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dire récapitulatif

English translation: summary

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GLOSSARY ENTRY (DERIVED FROM QUESTION BELOW)
French term or phrase:récapitulatif
English translation:summary
Entered by: Tom Bishop
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13:32 Apr 6, 2004
French to English translations [PRO]
Law/Patents - Law (general) / document sent to an expert regarding a case
French term or phrase: dire récapitulatif
In a letter from a lawyer to an expert:

"Monsieur l'Expert,

Conformément à votre demande, la Société XXXXXXX a établi le présent récapitulatif, récapitulant et complétant les précédents dires auxquels il devra être joint."

It's not the expert's report but rather looks like it's some sort of summary statement made by the claimant with questions to the expert regarding the case...and would the letter start with "Dear Sir"? "Mr. Expert" sounds pretty wierd to me... Summary statement just doesn't sound very specific to me.
Meri Buettner
France
Local time: 00:46
summary
Explanation:
Tout simplement! :-)

And simply "Dear Sir,"
Selected response from:

Tom Bishop
Local time: 23:46
Grading comment
Special thanks to all...went with "summary" as I don't think it's a very "official" document (except that it gets attached to the other summaries submitted to the expert by the other parties - guess it helps him/her write up the final report "contradictoirement")...and no, I did not have the expert's name so had to go with Dear Sir :o)
4 KudoZ points were awarded for this answer

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Summary of answers provided
5 +2summary
Tom Bishop
4 +2Summing up
Mike Osman
5summary statement, which again states and adds to the previous statementsJane Lamb-Ruiz
4Skeleton/ short-form statement (civ.)/Short -form proof of evidence (crim.)xxxKirstyMacC
2Summary of the Claim
Robert Frankling
2outline
Peter Freckleton


Discussion entries: 1





  

Answers


31 mins   confidence: Answerer confidence 4/5Answerer confidence 4/5 peer agreement (net): +2
dire récapitulatif
Summing up


Explanation:
I think that yes "summary statement" wouldn't be right for me either.

It should start as "Dear Sir".

Mike Osman
United Kingdom
Local time: 23:46
Specializes in field
Native speaker of: Native in SomaliSomali

Peer comments on this answer (and responses from the answerer)
agree  Vicky Papaprodromou
5 mins

agree  Hacene: In french, the text is correct, a literal translation doesn't work but your sugeestion would, specially if the first sentence is translated
56 mins
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1 hr   confidence: Answerer confidence 4/5Answerer confidence 4/5
Skeleton/ short-form statement (civ.)/Short -form proof of evidence (crim.)


Explanation:
Summing-up is what a judge does for a jury at the end of a copurt case.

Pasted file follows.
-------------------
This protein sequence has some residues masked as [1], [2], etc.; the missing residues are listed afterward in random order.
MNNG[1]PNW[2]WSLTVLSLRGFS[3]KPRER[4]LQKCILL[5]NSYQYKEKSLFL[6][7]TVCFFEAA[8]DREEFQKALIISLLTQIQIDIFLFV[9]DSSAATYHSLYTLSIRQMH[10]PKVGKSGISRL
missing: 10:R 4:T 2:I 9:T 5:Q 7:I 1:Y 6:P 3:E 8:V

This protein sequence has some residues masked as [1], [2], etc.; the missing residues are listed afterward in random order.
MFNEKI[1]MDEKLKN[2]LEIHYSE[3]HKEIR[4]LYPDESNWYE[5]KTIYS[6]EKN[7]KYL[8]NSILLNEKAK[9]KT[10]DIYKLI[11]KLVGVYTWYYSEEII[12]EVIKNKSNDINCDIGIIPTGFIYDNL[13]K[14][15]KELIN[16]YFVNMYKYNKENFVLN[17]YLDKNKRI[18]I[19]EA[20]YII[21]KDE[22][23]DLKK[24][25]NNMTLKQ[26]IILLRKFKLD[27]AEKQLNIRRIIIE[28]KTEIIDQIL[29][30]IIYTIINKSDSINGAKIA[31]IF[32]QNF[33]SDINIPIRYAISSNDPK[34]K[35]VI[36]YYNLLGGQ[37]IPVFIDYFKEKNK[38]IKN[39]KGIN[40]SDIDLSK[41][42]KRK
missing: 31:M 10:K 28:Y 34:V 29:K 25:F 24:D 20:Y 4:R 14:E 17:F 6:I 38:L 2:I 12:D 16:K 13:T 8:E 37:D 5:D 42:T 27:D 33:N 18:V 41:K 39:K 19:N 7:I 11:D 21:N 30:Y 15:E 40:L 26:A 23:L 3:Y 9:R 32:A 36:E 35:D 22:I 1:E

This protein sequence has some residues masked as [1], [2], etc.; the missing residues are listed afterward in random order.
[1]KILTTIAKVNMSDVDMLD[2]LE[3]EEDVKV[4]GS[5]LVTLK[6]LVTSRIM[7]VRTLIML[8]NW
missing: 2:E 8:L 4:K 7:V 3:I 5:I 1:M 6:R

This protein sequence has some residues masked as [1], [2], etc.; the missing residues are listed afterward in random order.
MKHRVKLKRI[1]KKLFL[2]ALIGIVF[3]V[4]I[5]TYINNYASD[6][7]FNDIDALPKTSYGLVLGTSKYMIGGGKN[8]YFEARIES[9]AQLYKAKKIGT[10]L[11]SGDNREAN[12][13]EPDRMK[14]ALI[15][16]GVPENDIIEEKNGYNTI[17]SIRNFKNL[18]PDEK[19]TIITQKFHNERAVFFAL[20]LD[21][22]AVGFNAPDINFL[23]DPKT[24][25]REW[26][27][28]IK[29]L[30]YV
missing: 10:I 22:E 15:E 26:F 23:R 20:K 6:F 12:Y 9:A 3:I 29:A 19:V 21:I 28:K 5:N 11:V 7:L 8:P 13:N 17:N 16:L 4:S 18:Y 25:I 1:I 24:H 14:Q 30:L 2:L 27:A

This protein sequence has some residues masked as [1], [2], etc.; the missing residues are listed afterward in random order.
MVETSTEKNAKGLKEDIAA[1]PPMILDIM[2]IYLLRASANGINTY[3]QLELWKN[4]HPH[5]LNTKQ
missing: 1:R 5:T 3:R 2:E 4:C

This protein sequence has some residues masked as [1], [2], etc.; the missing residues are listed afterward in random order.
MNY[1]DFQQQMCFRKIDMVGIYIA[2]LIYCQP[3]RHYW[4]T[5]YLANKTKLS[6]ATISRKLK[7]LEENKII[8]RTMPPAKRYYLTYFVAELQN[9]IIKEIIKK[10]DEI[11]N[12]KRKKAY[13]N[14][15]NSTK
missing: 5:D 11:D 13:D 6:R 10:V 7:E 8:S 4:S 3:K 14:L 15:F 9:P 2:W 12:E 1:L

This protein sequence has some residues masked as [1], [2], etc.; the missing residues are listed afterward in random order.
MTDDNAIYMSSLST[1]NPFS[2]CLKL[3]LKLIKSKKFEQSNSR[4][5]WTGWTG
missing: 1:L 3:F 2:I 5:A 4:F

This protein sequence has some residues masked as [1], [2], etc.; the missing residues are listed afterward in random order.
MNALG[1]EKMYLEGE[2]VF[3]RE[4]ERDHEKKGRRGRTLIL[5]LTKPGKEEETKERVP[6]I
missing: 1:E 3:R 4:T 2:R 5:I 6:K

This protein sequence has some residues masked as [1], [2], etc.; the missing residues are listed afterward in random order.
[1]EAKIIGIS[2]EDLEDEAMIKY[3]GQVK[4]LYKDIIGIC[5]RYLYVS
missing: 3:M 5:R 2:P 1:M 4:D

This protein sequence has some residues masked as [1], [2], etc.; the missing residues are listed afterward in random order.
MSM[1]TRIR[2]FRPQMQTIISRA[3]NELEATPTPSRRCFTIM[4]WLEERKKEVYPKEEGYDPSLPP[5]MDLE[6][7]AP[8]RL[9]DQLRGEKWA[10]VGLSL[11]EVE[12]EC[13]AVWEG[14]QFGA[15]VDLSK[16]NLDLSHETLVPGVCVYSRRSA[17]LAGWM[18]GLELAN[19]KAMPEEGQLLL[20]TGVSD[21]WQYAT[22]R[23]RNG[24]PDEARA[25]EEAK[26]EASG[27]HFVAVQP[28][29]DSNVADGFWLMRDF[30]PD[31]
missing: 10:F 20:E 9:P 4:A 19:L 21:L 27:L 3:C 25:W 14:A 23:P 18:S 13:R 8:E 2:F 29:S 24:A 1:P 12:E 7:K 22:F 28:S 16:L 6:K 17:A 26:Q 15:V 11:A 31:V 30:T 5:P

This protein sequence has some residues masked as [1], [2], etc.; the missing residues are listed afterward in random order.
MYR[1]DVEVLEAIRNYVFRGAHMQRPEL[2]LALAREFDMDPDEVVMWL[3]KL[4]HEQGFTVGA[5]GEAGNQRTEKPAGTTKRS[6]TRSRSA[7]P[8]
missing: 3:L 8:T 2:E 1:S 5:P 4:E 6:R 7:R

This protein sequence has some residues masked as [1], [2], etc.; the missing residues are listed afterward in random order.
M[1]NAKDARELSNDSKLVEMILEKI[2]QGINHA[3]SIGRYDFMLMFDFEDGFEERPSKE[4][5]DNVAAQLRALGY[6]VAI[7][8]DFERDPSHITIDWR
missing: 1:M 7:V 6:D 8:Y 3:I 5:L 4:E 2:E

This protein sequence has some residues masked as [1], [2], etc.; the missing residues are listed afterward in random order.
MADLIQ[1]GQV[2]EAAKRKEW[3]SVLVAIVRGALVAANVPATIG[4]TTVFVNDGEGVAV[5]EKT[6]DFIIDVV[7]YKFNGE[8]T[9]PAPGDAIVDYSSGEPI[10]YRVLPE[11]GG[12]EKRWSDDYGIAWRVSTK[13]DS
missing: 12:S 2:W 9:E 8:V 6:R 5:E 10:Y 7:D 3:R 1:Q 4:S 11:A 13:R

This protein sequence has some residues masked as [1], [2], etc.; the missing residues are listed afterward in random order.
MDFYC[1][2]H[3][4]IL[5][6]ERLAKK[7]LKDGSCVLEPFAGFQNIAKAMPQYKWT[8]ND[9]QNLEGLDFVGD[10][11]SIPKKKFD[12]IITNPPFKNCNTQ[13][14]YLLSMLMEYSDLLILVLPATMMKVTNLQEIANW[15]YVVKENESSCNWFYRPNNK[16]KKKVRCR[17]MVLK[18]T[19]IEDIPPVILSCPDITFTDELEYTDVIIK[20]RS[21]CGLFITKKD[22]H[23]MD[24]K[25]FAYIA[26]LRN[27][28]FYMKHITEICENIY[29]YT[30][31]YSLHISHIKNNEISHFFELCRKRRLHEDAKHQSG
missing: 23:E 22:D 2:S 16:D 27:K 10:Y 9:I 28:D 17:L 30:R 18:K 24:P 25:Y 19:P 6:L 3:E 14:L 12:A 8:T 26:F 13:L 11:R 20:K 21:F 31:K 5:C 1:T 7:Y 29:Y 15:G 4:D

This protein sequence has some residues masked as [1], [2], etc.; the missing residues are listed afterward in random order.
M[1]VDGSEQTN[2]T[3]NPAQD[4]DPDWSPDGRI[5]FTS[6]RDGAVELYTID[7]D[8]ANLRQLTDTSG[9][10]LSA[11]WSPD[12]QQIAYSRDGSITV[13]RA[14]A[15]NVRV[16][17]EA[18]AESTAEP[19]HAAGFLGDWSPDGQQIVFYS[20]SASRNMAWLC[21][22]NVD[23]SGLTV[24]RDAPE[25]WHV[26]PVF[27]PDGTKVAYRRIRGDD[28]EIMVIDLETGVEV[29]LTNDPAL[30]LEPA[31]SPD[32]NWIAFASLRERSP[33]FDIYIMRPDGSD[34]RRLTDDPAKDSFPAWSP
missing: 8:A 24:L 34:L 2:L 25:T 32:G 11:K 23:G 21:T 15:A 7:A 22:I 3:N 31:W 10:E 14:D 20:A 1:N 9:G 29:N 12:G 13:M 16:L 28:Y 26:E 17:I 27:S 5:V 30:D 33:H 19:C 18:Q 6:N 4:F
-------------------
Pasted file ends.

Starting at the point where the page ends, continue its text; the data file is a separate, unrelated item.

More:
I'll assume this is a civil case, though not spelt out. In BE, skeleton (i.e. summarised) arguments and pleadings on diskette are what lazy UK judges are now clamouring for.

In a crim. case, proof of evidence is not a tautology. Witnesses and experts are 'proofed for evidence'.

'... teaching” “<your child> needs speech and language therapy” Pages 40-42 at the back of the Code of Practice show how a *skeleton Statement* should be set out ... '



    Reference: http://www.afasic.org.uk/pdf/Proposed%20Statement.pdf
xxxKirstyMacC
Local time: 23:46
Native speaker of: Native in EnglishEnglish
PRO pts in category: 213
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1 hr   confidence: Answerer confidence 5/5
dire récapitulatif
summary statement, which again states and adds to the previous statements


Explanation:
Dear Mr. [Smith],

Don't you have the guy's name?? Forget using expert in English...it's nonsense...


which restates and adds to

seems pretty straightforward to me



Jane Lamb-Ruiz
Specializes in field
Native speaker of: Native in EnglishEnglish, Native in PortuguesePortuguese
PRO pts in category: 610
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2 hrs   confidence: Answerer confidence 5/5 peer agreement (net): +2
récapitulatif
summary


Explanation:
Tout simplement! :-)

And simply "Dear Sir,"

Tom Bishop
Local time: 23:46
Native speaker of: Native in EnglishEnglish
PRO pts in category: 32
Grading comment
Special thanks to all...went with "summary" as I don't think it's a very "official" document (except that it gets attached to the other summaries submitted to the expert by the other parties - guess it helps him/her write up the final report "contradictoirement")...and no, I did not have the expert's name so had to go with Dear Sir :o)

Peer comments on this answer (and responses from the answerer)
agree  Jane Lamb-Ruiz: not dear sir if you have the person's name in English. That is rude. Dear Sir is for some kind of form letter
2 hrs
  -> Thanks Jane. Re "Dear Sir", at the risk of raising the old US/UK ... ;-) It might depend on whether you wish to retain the original register.

agree  Graham macLachlan: dire = statement
4 hrs
  -> Thanks Graham
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9 hrs   confidence: Answerer confidence 2/5Answerer confidence 2/5
outline


Explanation:
Covers some ground - could be a case outline, an outline of evidence, etc., depending on context.

Peter Freckleton
Australia
Local time: 08:46
Native speaker of: Native in EnglishEnglish
PRO pts in category: 59
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12 hrs   confidence: Answerer confidence 2/5Answerer confidence 2/5
dire récapitulatif
Summary of the Claim


Explanation:
I may as well try as well..."dire" can also mean "a claim".

Robert Frankling
Local time: 17:46
Native speaker of: English
PRO pts in category: 120
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